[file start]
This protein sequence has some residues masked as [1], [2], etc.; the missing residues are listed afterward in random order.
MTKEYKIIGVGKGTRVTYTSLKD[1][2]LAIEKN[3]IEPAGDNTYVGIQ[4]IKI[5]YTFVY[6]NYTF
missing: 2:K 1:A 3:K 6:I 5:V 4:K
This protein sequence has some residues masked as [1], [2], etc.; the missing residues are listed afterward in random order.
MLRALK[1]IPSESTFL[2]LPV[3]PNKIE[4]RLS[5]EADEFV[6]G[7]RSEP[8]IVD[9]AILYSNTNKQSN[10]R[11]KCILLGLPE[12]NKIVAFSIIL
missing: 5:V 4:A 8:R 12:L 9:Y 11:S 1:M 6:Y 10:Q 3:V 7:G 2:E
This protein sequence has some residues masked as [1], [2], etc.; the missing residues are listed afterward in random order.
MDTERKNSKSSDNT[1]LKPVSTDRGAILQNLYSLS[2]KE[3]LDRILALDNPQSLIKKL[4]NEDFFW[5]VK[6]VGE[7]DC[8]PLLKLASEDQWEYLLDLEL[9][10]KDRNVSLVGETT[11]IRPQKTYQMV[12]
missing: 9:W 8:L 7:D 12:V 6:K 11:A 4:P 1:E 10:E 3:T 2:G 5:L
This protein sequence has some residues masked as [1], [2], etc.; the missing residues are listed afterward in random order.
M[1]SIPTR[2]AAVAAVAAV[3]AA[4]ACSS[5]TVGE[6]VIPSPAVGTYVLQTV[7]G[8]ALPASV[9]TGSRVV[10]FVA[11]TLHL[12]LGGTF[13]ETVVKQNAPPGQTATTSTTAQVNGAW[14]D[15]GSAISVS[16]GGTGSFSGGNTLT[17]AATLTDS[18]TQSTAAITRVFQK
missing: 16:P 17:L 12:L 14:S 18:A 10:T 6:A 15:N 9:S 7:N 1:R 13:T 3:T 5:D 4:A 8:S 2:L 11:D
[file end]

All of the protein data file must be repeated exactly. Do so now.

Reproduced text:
This protein sequence has some residues masked as [1], [2], etc.; the missing residues are listed afterward in random order.
MTKEYKIIGVGKGTRVTYTSLKD[1][2]LAIEKN[3]IEPAGDNTYVGIQ[4]IKI[5]YTFVY[6]NYTF
missing: 2:K 1:A 3:K 6:I 5:V 4:K
This protein sequence has some residues masked as [1], [2], etc.; the missing residues are listed afterward in random order.
MLRALK[1]IPSESTFL[2]LPV[3]PNKIE[4]RLS[5]EADEFV[6]G[7]RSEP[8]IVD[9]AILYSNTNKQSN[10]R[11]KCILLGLPE[12]NKIVAFSIIL
missing: 5:V 4:A 8:R 12:L 9:Y 11:S 1:M 6:Y 10:Q 3:V 7:G 2:E
This protein sequence has some residues masked as [1], [2], etc.; the missing residues are listed afterward in random order.
MDTERKNSKSSDNT[1]LKPVSTDRGAILQNLYSLS[2]KE[3]LDRILALDNPQSLIKKL[4]NEDFFW[5]VK[6]VGE[7]DC[8]PLLKLASEDQWEYLLDLEL[9][10]KDRNVSLVGETT[11]IRPQKTYQMV[12]
missing: 9:W 8:L 7:D 12:V 6:K 11:A 4:P 1:E 10:E 3:T 2:G 5:L
This protein sequence has some residues masked as [1], [2], etc.; the missing residues are listed afterward in random order.
M[1]SIPTR[2]AAVAAVAAV[3]AA[4]ACSS[5]TVGE[6]VIPSPAVGTYVLQTV[7]G[8]ALPASV[9]TGSRVV[10]FVA[11]TLHL[12]LGGTF[13]ETVVKQNAPPGQTATTSTTAQVNGAW[14]D[15]GSAISVS[16]GGTGSFSGGNTLT[17]AATLTDS[18]TQSTAAITRVFQK
missing: 16:P 17:L 12:L 14:S 18:A 10:T 6:A 15:N 9:S 7:N 1:R 13:T 3:T 5:D 4:A 8:S 2:L 11:D